NEW YORK (CNNMoney) -- SecondMarket rose to fame by offering investors a way to trade shares of the hot private companies they clamored for. Now many of those startups -- including the private market's Goliath, Facebook -- have gone public or will soon.
Facebook's IPO filing this month followed a 2011 jammed with splashy public debuts: Groupon ( ), LinkedIn ( ), Zynga ( ) and Pandora ( ). So where does that leave private exchanges like SecondMarket?
Dan Primack, a senior editor at Fortune, dove straight into the issue during a panel discussion on Wednesday at SecondMarket's Capitalyze East conference.
"A few months ago, you said Facebook trades made up the most volume on SecondMarket," Primack, the panel's moderator, asked SecondMarket's head of private trading. "So what does it mean, from your perspective, the day that Facebook starts trading?"
SecondMarket's Adam Oliveri confirmed that Facebook still makes up the majority of trades on his platform, "and the secondary market in general."
"Marketplaces always need something to get them going," he said. "Facebook was definitely the catalytic event. But that doesn't mean a platform goes away. EBay still exists, even though Beanie Babies went away."
Panelist Adam Dinow, a venture capital lawyer at Wilson Sonsini Goodrich and Rosati, agreed that Facebook has a halo effect on the market in general.
"Facebook legitimized [secondary trading]," Dinow said. "There were a lot of companies that didn't understand it. This brought it to the masses, which means SecondMarket will still have a purpose even after big companies go public."
Which begs the question: For which companies? Can anything replace the buzz of Facebook?
"Can we legitimately think that in a few years, the secondary market will be vibrant for life sciences, enterprise hardware, health care...?" Primack asked the panel.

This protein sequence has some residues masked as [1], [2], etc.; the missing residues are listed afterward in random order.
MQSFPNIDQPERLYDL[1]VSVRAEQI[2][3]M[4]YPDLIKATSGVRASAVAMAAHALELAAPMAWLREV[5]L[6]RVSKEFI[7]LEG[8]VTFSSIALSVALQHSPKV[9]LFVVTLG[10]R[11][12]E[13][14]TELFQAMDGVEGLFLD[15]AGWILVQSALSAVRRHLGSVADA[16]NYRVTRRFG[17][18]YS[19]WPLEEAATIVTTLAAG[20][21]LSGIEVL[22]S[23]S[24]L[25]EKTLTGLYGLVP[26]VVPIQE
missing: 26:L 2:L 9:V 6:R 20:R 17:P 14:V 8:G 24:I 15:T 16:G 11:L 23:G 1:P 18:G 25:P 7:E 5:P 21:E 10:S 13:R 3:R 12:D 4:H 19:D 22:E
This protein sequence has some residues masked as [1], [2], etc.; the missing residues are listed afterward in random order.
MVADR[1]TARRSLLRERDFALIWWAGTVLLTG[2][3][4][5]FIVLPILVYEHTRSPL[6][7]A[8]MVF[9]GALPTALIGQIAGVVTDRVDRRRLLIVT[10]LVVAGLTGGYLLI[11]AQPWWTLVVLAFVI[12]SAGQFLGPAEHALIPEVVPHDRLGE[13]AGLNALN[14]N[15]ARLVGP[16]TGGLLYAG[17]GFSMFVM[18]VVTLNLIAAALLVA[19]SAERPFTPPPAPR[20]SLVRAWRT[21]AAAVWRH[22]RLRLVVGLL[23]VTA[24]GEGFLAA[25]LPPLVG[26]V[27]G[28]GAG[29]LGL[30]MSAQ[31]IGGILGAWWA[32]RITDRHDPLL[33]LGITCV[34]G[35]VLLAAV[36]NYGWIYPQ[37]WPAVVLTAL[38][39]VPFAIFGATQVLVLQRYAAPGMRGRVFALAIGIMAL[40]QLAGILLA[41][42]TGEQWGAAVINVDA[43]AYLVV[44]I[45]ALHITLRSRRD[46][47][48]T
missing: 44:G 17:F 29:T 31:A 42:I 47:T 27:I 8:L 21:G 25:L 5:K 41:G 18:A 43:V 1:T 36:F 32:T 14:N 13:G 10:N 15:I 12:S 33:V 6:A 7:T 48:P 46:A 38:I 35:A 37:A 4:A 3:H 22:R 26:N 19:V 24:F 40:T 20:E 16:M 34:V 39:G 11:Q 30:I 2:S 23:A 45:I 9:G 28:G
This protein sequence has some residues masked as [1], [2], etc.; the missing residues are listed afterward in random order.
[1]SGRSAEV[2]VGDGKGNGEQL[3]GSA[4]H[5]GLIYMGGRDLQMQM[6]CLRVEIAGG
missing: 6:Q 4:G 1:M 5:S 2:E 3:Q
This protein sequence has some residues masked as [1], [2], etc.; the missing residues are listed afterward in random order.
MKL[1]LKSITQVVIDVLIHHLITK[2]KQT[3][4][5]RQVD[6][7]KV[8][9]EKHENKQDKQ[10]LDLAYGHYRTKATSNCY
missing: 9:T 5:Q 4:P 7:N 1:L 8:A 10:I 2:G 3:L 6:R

It's an open and critical question, but that line of discussion veered into a chat about where the tech market's white-hot center is at the moment.
"If you go back to the '90s, it was about PCs and then it was dot-coms," said Duncan Davidson, founder of venture fund Bullpen Capital. "This area is about social, because it's the cluster that's showing very fast valuation pops."
"Well, there's another word for valuation pop: bubble," Primack said, prompting laughter from the audience.
"Dot-com fell to earth, but you lay the railroad tracks for the future on top of that," Davidson replied. "A bubble isn't bad as far as innovation, and people forget that."
"Yeah, but it's bad for investors," Primack shot back.
Lou Kerner, a social media analyst formerly at Wedbush Securities, brought up a theme that's common in his notes to clients: social media as "the second Internet."
"That siloed Internet we had in the '90s is happening again with social," said Kerner, who now runs the Second Internet Fund.
And then he made an unlikely comparison: "Facebook is the new AOL."
"No, really," Kerner protested after audience members laughed. "[Facebook] is creating this whole ecosystem where others can grow with and around it. Of course, let's hope Facebook will fare better in the long term."
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